Verizon, which recently expanded its cloud services, is now undertaking a new approach to cloud-based processing. The telecommunications giant is deploying AMD’s SeaMicro servers, which link together hundreds of cores to create a single system that requires significantly less power and space than traditional servers.
In 2012, AMD obtained the technology behind these servers when it purchased low-power server vendor SeaMicro. Verizon and AMD said they have co-developed additional hardware and software to optimize the performance and reliability of the SeaMicro SM15000 servers, which will be available in the public beta of the Verizon Cloud, coming in fourth quarter. The companies said in a statement that the deployment “ushers in a new era of enterprise-class cloud services by enabling a higher level of control over security and performance SLAs.”
The SeaMicro SM15000 system provides 512 compute cores in 10 rack units, with 160 gigabits of I/O networking , more than five petabytes of storage , and a 1.28 terabyte high-performance supercompute fabric. The companies said the system removes the need for top-of-rack switches, terminal servers, hundreds of cables and thousands of unnecessary components. The SeaMicro server product family supports AMD Opterons, Intel Xeon Sandy Bridge and Ivy Bridge, and Intel Atom N570 processors.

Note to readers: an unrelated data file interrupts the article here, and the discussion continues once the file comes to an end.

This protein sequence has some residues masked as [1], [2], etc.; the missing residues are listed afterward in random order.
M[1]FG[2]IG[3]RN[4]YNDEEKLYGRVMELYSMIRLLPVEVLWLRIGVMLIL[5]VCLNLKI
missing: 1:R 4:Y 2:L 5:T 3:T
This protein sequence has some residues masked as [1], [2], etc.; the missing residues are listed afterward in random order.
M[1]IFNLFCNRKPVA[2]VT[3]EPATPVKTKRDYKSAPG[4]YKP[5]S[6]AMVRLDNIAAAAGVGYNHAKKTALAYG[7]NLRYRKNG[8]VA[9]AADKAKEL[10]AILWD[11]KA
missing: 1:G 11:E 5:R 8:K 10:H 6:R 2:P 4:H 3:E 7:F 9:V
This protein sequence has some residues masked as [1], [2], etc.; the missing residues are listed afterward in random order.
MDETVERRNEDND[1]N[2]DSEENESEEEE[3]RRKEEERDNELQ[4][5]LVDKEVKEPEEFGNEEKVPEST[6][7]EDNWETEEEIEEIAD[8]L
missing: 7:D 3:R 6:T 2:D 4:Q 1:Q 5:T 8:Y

‘Programmable Server Hardware’
John Considine, CTO at Verizon Terremark, told news media that this solution gives enterprise clients “control of their infrastructure ” by providing the “speed and flexibility of a generic public cloud with the performance and security they expect from an enterprise-grade cloud.”
The companies said that the SM15000 server provides the only available “programmable server hardware” and offers a high-bandwidth, low-latency programmable interconnect fabric, along with a programmable data and control plane for network and storage traffic . (continued...)